Kirkus Reviews Issue: July 15, 1998

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A lovely, sometimes challenging testament to the universality of human nature.


The creator of the hit internet series Humans of New York takes it global, chasing down a panoply of interesting stories.

In 1955, Edward Steichen staged a show called “The Family of Man,” a gathering of photographs that emphasized the commonality of humankind. Stanton’s project seemingly has much the same ambition. “You’ve created this magic little corner of the Web where people feel safe sharing their stories—without being ridiculed, or bullied, or judged,” he writes. “These stories are only honestly shared because they have a long history of being warmly received.” The ask is the hard part: approaching a total stranger and asking him or her to tell their stories. And what stories they are. A young Frenchwoman, tearful, recounts being able to see things from the spirit world that no one else can see. “And it’s been a very lonely existence since then,” she says. A sensible teenager in St. Petersburg, Russia, relates that her friends are trying to be grown-up, smoking cigarettes and drinking alcohol, whereas she wants to remain a child close to her parents: “I’d like these times to last as long as possible.” A few stories are obnoxious, as with a Dutch incel who has converted himself into a pickup artist and outright cad: “Of course it’s manipulation, but why should I care? I’ve been manipulated so many times in my life.” A great many stories, some going for several pages but most taking up just a paragraph or two, are regretful, speaking to dashed dreams and roads not taken. A surprising number recount mental illness, depression, and addiction; “I’d give anything to have a tribe,” says a beleaguered mother in Barcelona. Some are hopeful, though, such as that of an Iranian woman: “I’ve fallen in love with literature. I try to read for one or two hours every day. I only have one life to live. But in books I can live one thousand lives.”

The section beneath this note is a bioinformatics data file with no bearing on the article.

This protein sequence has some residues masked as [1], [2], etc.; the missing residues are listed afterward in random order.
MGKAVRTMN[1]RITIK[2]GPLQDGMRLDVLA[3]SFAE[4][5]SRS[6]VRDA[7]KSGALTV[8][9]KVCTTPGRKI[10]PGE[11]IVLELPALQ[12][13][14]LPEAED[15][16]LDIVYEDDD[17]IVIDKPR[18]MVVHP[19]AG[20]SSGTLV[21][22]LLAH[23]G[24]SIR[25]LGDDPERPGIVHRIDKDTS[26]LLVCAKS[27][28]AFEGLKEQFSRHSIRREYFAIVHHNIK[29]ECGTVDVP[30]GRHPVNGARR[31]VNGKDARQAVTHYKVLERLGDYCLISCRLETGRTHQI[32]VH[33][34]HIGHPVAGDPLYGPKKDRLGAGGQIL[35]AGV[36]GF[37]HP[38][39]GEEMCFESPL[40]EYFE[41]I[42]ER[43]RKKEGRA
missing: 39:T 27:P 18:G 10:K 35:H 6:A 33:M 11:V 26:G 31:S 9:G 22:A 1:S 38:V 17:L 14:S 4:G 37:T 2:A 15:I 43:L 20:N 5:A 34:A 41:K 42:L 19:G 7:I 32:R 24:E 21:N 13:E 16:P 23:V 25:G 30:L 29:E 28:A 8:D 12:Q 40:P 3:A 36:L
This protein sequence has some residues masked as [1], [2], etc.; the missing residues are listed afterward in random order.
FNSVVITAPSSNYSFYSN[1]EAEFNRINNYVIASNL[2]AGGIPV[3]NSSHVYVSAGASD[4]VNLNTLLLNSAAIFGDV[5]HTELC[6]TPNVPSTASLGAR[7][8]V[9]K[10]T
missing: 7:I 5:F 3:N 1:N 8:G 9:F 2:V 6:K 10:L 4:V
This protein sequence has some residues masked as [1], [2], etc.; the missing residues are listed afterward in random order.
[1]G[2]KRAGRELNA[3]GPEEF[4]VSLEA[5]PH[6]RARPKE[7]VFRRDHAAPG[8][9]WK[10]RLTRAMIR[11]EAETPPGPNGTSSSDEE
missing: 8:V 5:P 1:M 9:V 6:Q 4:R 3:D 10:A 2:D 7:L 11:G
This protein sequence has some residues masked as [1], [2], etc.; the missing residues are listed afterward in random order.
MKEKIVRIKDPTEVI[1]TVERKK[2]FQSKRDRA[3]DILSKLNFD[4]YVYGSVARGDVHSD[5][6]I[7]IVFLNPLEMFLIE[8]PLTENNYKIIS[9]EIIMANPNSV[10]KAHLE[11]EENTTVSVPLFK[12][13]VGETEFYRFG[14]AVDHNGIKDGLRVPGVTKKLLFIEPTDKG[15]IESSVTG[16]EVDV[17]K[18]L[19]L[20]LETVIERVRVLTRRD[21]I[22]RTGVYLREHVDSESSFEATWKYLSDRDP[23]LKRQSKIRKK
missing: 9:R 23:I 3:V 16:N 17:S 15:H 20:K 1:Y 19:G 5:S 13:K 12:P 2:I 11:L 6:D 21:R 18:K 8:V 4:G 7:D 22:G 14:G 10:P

A lovely, sometimes challenging testament to the universality of human nature.

Pub Date: Oct. 6, 2020

ISBN: 978-1-250-11429-7

Page Count: 448

Publisher: St. Martin's

Review Posted Online: Aug. 18, 2020

Kirkus Reviews Issue: Sept. 1, 2020